In a fraudulent transfer solvency analysis, the value of a personal guarantee or other contingent claim is reduced by the probability that the debtor won’t become responsible for the liability. [Remember, John Doe only becomes responsible for the debt if XYZ Corp defaults.] See, e.g., In the Matter of Xonics Photochemical Inc., 841 F.2d. 198 (1988). This means that in our John Doe example above, John’s personal guarantee might have very little or no value as a debt in his solvency analysis if XYZ is a healthy company and unlikely to default on its loan. In this regard, the UFTA seems to defer to Generally Accepted Accounting Principles in determining the value of the debt.
This brings me to the final point of this post. Many times my clients are perplexed as to why I have them obtain a Statement of Financial Condition prepared by an independent CPA shortly after our first meeting. The reason I do this is to protect against a future UFTA attack. Remember that UFTA solvency analysis is done as a snapshot at the time the transfers into asset protection vehicles are made. Solvency at the time of creditor attack is irrelevant. Therefore, a CPA-prepared financial statement which was completed at the time of the transfers will provide good evidence of solvency should a creditor raise the issue years later. Not all assets and debts on the statement will be considered assets and debts for UFTA (as described above), but it will be easy for a court to adjust for those exceptions. This places a creditor trying to argue insolvency into the position of having to discredit the Statement of Financial Condition, which may be difficult since it will be likely be given a good amount of weight when prepared by a licensed independent CPA.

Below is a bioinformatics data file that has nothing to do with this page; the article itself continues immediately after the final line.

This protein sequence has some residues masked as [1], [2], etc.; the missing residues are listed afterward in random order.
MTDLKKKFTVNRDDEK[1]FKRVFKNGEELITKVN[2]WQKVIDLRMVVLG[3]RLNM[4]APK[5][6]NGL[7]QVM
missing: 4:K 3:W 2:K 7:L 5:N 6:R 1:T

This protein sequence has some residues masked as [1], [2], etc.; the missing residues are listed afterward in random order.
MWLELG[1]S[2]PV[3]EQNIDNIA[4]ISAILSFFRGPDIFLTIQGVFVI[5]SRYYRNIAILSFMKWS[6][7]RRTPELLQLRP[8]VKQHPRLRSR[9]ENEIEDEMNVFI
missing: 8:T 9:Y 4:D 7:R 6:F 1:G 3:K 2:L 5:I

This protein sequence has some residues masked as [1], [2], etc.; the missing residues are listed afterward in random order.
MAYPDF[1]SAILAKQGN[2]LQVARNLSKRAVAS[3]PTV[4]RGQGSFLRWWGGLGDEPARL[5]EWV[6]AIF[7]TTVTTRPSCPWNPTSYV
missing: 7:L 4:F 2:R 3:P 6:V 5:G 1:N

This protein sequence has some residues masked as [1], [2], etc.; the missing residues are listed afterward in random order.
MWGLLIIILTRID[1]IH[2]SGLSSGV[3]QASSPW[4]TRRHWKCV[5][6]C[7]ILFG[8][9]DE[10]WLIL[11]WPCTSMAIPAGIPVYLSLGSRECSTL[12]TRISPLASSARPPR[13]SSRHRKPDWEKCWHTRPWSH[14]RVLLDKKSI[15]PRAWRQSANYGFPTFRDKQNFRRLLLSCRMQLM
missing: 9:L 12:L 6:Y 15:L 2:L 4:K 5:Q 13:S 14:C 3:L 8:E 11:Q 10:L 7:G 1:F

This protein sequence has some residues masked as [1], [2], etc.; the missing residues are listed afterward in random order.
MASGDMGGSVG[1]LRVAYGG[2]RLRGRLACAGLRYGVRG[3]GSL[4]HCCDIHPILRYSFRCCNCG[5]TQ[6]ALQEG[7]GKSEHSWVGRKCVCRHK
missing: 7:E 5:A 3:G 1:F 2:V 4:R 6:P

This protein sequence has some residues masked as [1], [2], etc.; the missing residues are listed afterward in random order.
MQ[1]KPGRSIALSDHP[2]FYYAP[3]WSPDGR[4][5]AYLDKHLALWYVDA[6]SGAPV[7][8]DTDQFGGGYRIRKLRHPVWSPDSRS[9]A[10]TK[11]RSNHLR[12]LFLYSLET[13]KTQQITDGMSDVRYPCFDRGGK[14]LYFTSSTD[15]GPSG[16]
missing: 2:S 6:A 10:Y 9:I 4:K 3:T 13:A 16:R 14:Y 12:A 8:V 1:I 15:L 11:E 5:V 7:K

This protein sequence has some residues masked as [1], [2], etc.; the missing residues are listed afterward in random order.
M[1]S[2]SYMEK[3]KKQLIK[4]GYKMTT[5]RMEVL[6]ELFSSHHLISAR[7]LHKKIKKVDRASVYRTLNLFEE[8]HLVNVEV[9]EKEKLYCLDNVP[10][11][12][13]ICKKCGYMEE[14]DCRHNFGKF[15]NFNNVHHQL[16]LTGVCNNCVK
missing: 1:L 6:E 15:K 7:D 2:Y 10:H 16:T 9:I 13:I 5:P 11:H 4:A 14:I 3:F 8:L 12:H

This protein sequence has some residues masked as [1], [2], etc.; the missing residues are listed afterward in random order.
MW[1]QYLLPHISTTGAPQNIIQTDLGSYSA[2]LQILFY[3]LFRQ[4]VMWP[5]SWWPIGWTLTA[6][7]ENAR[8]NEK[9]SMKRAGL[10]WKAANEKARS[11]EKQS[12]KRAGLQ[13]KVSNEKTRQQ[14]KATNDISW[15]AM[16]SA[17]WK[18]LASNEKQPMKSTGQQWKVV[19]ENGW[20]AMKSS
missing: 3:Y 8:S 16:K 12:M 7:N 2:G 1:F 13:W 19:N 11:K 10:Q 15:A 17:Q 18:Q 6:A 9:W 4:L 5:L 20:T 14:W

The independent CPA will also have valued all contingent liabilities on the statement as of the time of transfer, meaning again that a creditor will be stuck trying to discredit those valuations years after the fact should it try to bring an insolvency argument. This isn’t impossible for a creditor to do, but again the Statement of Financial Condition will be likely be given a good amount of weight by a court when prepared by a licensed CPA.
My upcoming plan for the blog is to do a few more posts on UFTA, and then move on to some new topics. If you have any questions about UFTA or asset protection in general, don’t hesitate to contact me.
TAX ADVICE DISCLAIMER: Any tax advice contained in this communication (including attachments) was not intended or written to be used, and it cannot be used, by you for the purpose of (1) avoiding any penalty that may be imposed by the Internal Revenue Service or (2) promoting, marketing, or recommending to another party any transaction or matter addressed herein.
NOT LEGAL ADVICE. Everything posted here is for educational purposes only, and is not to be construed as legal advice. Do not take any action, postpone any action, or decline to take any proposed action based on this information without first engaging the representation of me or another qualified attorney. Nothing posted on Twitter or on any website shall be construed in any way as legal advice.
DISCLAIMER: I am an attorney and a CPA, however I am neither your attorney nor your CPA, and therefore no communications between us are covered by attorney-client or accountant-client privilege unless you possess a signed document which states that I currently represent you as an attorney or a CPA. In the case that such a document exists, the existence or waiver of attorney-client privilege or accountant-client privilege shall be controlled by the signed fee agreement or engagement letter.